Artworks
'Saz'-style Drawing of a Dragon amid Foliage
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Arty Fact

mnicer's picture

Contributor

The Ottoman Empire was at its height in the 1550s.

From Asia Minor to the Persian highlands, their grasp encompassed much of the Islamic world. Plants and animals were used extensively throughout Ottoman architecture and art, keeping with the tradition of avoiding human figures to prevent idolatry. The “saz” style, named for the reed pen (saz qalami) with which these works were created, was characterized by enormous flowers, curving leaves, and depictions of mythological creatures, and was made popular by Shah Quli. Chinese influence has made a huge impact in Persia, and by 1410 it had carried its influence all the way over to the Ottoman court. The dragon in the leaves wouldn’t look out of place in a Song Dynasty landscape piece, and it stands as a testament to the globalizing effects the Silk Road had on the Eurasian continent.

The only mention of any dragon in native Persian mythology is of a creature called the “azdaha,” an enormous serpent the size of a mountain, equipped with large tusks, and an appetite to match. It also speaks. Think Smaug, but it looks more like Randall from "Monsters, Inc." on steroids. Zoroastrianism, the main religion of the Persians, considered any and all large monsters to be unnatural to the world and a product of Ahriman, the god of evil and chaos. Naturally, this meant the dragon was slain by a hero, as the Avesta (the Zorastrian holy text) depicts.

Cora Timken Burnett, the last owner of the drawing before it was given to the Met, was born on Dec. 1, 1871. She was born into money: the Timkens were multimillionaires thanks in part to their stake in the roller-bearing business. In the early 1920s she married Dr. Jacob Burnett, bone doctor and scientist. The couple built a sprawling estate close to the Palisades, a range of cliffs overlooking the Hudson River in New Jersey. She was known for having one of the largest collections of Eastern art on the East Coast and fought a very extensive legal battle over the construction of the Palisades Interstate Parkway, which would pass through the property they called home. She died in 1956, unfortunately losing the estate three years later. Portions of it still remain off the course of the highway.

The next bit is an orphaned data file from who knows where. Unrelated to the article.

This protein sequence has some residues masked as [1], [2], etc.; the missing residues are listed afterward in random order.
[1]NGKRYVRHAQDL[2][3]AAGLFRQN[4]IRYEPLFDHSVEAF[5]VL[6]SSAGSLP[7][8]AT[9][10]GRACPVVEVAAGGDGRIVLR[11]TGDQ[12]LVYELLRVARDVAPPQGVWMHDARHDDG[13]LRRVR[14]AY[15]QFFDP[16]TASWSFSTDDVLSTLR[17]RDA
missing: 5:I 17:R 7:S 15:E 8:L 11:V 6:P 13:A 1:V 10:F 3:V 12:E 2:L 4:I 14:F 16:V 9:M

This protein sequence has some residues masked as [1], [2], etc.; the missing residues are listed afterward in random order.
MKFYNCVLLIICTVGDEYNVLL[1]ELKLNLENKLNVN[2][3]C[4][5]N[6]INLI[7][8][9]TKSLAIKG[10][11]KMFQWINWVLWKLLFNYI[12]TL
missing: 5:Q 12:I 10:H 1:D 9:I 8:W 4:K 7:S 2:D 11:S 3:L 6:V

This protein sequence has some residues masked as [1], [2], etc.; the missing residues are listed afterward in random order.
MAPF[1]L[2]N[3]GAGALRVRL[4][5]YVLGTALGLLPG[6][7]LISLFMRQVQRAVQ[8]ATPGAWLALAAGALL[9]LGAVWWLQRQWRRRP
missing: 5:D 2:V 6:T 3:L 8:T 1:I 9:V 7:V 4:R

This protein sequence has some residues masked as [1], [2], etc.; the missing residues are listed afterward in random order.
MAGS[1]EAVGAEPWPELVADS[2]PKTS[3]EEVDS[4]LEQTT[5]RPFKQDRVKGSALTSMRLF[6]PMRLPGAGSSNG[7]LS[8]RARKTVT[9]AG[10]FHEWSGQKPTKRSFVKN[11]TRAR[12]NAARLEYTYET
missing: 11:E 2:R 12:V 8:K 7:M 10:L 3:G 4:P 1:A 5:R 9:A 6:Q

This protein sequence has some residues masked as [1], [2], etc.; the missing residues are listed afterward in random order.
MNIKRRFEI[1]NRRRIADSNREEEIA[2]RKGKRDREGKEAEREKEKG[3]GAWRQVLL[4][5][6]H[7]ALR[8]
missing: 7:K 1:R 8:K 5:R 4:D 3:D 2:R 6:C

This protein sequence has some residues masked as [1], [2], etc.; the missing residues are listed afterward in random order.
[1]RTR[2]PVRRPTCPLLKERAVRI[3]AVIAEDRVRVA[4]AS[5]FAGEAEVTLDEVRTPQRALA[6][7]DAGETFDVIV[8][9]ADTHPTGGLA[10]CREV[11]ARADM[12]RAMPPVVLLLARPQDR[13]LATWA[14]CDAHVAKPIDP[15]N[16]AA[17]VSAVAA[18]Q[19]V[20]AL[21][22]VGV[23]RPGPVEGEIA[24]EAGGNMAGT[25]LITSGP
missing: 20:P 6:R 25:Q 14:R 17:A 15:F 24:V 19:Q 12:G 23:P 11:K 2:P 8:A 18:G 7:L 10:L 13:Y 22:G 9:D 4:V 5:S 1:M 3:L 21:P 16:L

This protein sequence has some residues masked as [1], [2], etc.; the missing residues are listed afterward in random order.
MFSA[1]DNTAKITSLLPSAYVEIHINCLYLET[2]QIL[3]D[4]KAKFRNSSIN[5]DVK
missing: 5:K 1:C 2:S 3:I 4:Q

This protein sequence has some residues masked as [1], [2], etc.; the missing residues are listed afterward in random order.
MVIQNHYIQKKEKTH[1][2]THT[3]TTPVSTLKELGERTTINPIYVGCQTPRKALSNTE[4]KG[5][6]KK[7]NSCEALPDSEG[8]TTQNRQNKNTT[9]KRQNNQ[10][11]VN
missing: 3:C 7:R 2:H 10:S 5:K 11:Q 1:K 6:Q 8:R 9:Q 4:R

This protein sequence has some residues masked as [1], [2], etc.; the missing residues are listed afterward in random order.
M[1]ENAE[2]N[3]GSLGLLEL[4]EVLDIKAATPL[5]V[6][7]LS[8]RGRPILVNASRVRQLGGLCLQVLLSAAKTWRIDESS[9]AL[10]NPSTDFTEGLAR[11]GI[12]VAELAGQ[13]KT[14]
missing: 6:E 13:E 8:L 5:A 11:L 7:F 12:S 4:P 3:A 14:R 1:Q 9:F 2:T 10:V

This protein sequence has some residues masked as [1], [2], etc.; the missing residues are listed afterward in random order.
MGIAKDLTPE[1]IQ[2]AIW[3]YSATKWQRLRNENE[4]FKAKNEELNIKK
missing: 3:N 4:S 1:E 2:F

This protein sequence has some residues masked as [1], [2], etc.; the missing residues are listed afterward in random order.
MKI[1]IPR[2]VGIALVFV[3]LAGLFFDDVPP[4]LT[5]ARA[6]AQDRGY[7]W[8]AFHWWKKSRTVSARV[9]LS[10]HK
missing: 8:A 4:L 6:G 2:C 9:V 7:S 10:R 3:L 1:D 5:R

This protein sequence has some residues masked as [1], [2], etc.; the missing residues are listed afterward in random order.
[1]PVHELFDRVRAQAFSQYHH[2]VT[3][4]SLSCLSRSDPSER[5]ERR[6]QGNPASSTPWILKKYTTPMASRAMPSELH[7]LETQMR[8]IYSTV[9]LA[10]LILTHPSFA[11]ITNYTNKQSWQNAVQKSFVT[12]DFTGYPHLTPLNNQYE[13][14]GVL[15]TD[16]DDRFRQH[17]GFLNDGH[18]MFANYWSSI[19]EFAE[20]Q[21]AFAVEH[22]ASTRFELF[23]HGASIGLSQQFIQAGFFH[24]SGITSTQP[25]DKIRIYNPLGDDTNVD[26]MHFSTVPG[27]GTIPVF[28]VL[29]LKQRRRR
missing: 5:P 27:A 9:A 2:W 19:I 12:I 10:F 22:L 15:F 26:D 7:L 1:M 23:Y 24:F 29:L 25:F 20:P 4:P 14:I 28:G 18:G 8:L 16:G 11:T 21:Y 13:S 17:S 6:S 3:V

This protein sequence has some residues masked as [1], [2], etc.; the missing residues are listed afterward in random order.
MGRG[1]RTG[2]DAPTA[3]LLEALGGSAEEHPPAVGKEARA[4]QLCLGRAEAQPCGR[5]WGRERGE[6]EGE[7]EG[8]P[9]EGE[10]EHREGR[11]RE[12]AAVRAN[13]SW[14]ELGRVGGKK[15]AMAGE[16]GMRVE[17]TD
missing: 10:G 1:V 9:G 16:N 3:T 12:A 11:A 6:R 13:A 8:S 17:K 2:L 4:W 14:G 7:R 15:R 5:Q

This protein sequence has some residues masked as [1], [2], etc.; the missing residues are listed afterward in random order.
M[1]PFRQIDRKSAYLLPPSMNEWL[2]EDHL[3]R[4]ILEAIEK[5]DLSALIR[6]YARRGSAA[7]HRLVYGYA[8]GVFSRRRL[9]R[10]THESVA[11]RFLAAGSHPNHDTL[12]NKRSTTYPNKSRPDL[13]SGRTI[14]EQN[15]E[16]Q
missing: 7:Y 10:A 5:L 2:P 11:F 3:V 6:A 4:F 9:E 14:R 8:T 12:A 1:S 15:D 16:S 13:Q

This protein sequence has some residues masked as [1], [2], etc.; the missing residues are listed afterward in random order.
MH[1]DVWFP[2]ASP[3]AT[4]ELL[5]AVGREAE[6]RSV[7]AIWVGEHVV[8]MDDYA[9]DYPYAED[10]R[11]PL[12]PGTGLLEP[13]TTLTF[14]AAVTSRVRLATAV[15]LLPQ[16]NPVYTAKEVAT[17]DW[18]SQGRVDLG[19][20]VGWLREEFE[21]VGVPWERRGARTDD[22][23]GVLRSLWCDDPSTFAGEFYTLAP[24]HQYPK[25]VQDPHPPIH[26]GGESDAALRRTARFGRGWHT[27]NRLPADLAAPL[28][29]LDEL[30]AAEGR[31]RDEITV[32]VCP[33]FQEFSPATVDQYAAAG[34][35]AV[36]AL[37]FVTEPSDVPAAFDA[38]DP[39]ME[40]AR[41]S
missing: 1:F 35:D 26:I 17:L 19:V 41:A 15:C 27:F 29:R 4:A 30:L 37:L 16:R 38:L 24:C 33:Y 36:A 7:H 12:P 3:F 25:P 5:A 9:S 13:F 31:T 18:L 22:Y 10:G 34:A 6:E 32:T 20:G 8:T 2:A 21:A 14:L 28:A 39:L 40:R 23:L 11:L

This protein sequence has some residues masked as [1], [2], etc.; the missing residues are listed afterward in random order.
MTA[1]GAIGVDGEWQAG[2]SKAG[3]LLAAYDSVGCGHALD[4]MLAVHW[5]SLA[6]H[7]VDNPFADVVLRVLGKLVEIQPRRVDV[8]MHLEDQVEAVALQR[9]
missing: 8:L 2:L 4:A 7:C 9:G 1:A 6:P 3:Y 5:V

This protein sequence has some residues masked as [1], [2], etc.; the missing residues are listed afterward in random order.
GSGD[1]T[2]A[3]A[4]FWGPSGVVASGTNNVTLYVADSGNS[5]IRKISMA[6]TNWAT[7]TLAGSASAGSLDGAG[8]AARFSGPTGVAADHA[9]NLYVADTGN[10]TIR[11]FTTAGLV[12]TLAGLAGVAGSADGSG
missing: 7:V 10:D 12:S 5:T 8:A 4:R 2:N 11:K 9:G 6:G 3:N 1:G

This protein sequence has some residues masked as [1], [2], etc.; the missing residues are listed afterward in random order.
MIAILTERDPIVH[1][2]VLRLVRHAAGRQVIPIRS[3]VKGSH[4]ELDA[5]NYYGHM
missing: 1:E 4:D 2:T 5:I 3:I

Sources

Sources

  1. “Cora Timken Burnett (1871-1956) - Find A Grave...” Find A Grave. Accessed September 1, 2019. https://www.findagrave.com/memorial/102052955/cora-burnett.
  2. Denny, Walter B. "Dating Ottoman Turkish Works in the Saz Style." Muqarnas: An Annual on Islamic Art and Architecture I (1983): 103-122.
  3. Skjærvø, P. O., Dj. Khaleghi-Motlagh, and J. R. Russell. “AŽDAHĀ.” Encyclopædia Iranica. Encyclopædia Iranica Foundation, August 18, 2011. http://www.iranicaonline.org/articles/azdaha-dragon-various-kinds#pt2.
  4. “Stranger than Weird.” Stranger Than Weird | Palisades Interstate Park in New Jersey. Palisades Interstate Park Commission. Accessed September 1, 2019. https://www.njpalisades.org/strangerThanWeird.html.
  5. islamic-arts.org Team. “Style in Islamic Art - 1500-1700 A.D. « Islamic Arts and Architecture.” Islamic Arts and Architecture. Islamic Arts and Architecture, March 15, 2011. http://islamic-arts.org/2011/style-in-islamic-art-1500-1700-a-d/.